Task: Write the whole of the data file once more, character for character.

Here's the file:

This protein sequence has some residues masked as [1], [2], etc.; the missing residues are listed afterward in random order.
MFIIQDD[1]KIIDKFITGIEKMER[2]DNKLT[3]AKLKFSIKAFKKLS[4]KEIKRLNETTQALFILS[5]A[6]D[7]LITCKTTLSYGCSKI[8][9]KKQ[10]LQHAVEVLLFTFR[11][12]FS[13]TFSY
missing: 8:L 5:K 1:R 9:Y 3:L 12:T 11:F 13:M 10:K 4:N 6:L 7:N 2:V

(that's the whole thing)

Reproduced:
This protein sequence has some residues masked as [1], [2], etc.; the missing residues are listed afterward in random order.
MFIIQDD[1]KIIDKFITGIEKMER[2]DNKLT[3]AKLKFSIKAFKKLS[4]KEIKRLNETTQALFILS[5]A[6]D[7]LITCKTTLSYGCSKI[8][9]KKQ[10]LQHAVEVLLFTFR[11][12]FS[13]TFSY
missing: 8:L 5:K 1:R 9:Y 3:L 12:T 11:F 13:M 10:K 4:N 6:L 7:N 2:V